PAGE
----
RBC’s own 2030 climate commitments falls well short of what’s needed for action on the climate crisis from Canada’s largest financier of fossil fuels and fail to meet the bar set by the Canadian government for emissions reductions by 2030 (e.g. a 42% reduction in absolute emissions from oil and gas by 2030).


Celine Isimbi, student with the University of Waterloo and an organizer with Change Course, said: RBC is putting the lives of frontline communities at risk and putting young peoples’ futures in jeopardy, all while funding “sustainable finance” programs and competitions on campuses to greenwash its actions. Students see through it and they’re taking action: from major student unions representing hundreds of thousands of students calling on big banks to stop funding these detrimental projects, to students permanently shutting down RBC branches on campuses, students are taking a stance against Canada’s biggest banks.

Dr. Crystal Cavalier-Keck, CEO and Co-Founder of 7 Directions of Service, Citizen of the Occaneechi Band of the Saponi Nation; fighting the Mountain Valley Pipeline financed by RBC, said: “Violence on the land is violence on our bodies. Yet Royal Bank of Canada still underwrote the $27 million bond for the Mountain Valley Pipeline, which is a death sentence for many in our communities. Our powerful coalition — from Appalachia to the Yintah — will continue to stand up to protect the most vulnerable among us, and our Great Grandmother Earth.”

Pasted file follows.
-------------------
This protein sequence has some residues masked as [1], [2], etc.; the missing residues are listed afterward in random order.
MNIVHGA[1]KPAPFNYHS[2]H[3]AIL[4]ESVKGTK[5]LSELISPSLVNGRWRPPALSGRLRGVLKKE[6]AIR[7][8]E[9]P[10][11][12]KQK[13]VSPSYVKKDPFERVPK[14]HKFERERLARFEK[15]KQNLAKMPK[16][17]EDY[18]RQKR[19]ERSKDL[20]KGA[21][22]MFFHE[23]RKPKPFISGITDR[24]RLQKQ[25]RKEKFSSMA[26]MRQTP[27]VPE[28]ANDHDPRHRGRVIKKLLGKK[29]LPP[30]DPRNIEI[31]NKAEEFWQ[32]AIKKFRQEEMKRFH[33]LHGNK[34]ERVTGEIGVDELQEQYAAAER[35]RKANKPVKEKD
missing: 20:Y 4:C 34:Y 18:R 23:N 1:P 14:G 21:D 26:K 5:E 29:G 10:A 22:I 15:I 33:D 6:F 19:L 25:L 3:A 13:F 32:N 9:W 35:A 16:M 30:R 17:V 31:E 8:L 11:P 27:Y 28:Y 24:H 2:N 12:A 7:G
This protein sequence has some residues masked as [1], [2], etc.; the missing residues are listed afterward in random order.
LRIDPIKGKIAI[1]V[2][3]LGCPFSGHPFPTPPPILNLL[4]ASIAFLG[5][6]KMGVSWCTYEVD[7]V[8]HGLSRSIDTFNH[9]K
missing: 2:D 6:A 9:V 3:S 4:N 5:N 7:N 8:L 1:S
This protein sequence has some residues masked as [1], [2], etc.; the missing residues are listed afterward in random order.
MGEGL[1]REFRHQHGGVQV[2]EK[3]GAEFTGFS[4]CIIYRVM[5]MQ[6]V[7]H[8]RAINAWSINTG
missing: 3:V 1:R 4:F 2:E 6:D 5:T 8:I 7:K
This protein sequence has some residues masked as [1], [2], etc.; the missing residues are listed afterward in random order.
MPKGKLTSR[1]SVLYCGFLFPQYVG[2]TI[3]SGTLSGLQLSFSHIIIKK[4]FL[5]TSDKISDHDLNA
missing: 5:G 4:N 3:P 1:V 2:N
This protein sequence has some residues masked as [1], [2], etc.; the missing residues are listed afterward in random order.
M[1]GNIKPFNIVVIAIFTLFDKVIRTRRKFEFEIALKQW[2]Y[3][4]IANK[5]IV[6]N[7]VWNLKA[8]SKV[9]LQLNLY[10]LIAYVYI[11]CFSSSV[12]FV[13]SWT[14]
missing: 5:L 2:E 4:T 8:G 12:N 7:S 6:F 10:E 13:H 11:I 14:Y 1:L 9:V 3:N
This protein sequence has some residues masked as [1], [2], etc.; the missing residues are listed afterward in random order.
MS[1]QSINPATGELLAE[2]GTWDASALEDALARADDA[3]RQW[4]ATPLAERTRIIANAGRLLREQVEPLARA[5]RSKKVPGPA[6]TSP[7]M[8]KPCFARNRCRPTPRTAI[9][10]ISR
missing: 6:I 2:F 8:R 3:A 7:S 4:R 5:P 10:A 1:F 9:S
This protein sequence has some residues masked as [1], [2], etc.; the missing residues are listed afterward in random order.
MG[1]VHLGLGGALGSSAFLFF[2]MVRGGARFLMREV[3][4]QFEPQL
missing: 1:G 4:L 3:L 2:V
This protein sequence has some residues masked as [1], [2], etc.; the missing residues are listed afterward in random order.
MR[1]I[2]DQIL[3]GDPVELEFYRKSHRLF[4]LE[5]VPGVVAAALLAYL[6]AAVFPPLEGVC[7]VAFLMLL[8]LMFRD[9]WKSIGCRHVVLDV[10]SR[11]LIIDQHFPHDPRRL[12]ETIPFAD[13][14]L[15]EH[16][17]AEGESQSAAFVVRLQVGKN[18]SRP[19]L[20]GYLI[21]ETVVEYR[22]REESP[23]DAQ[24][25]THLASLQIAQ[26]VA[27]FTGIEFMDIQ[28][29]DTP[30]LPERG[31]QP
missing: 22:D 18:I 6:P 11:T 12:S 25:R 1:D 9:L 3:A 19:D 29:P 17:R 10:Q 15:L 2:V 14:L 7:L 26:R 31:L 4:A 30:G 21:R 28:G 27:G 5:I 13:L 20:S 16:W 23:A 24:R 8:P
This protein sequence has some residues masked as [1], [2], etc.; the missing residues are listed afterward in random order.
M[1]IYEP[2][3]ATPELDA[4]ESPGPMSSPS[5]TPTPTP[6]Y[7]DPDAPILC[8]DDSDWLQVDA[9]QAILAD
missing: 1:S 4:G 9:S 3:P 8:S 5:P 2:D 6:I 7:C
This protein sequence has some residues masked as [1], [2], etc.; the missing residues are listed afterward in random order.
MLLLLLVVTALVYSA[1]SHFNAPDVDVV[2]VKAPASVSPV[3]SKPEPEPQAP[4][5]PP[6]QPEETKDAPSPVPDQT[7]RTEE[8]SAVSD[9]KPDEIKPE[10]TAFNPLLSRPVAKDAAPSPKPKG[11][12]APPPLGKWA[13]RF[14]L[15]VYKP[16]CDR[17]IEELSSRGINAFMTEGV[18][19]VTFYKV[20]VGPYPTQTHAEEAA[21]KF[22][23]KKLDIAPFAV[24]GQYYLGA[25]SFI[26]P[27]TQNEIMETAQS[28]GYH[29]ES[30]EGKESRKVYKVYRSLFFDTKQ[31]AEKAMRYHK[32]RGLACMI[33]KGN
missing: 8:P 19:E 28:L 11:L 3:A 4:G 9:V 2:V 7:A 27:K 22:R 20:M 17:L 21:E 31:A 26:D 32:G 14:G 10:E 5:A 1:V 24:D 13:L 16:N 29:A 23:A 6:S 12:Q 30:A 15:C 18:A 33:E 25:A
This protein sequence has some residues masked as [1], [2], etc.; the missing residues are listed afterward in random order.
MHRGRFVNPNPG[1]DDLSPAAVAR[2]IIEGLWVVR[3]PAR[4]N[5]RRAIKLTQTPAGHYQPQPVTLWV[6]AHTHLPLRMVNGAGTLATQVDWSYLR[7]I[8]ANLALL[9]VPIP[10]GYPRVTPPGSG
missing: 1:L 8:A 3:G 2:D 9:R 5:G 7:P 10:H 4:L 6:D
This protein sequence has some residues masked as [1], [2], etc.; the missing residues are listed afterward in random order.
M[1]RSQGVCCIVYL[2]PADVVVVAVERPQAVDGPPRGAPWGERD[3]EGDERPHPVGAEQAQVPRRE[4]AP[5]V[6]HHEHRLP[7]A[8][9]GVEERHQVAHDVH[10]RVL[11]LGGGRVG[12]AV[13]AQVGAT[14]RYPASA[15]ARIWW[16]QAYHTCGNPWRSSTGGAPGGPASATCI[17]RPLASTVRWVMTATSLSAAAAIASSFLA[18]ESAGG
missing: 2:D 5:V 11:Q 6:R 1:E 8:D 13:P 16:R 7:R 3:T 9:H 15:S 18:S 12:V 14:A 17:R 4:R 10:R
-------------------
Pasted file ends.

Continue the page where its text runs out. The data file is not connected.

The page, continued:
Tara Houska, attorney and founder Giniw Collective, Couchiching First Nation citizen; Involved in Enbridge Line 3 opposition (RBC has financed Enbridge) said: “Wildfire season is year-round, grow seasons are chaos, and clean freshwater grows ever more precious — yet here’s Royal Bank of Canada as one of the top financiers of fossil fuels in the world. Many Indigenous cultures demand we stand up for our children, for the earth. We’ve cost your clients and shareholders untold billions in delays, legal fights, and reputational damage for targeting the world’s last healthy ecosystems. It’s beyond time to uphold human rights and respect our children’s right to a habitable planet.”

Sharon Lavigne, community organizer and founder of Rise St. James, said: “For the sake of environmental and racial justice, we are bringing our message from St. James, Louisiana — what’s often called ‘cancer alley’ — straight to RBC’s shareholder meeting: stop financing deadly petrochemicals in the Gulf South. We are connecting our struggles to fight for the clean, healthy, and safe future we all deserve.”

Rawan Habib, Palestinian Youth Movement, said: “We know that RBC’s investments in settler colonialism extends beyond so-called Canada as it continues to bankroll genocide in Palestine and around the world. RBC is currently funding some of the largest weapons manufacturers that are actively targeting people in Gaza and across Palestine. RBC must stop investing in genocide.”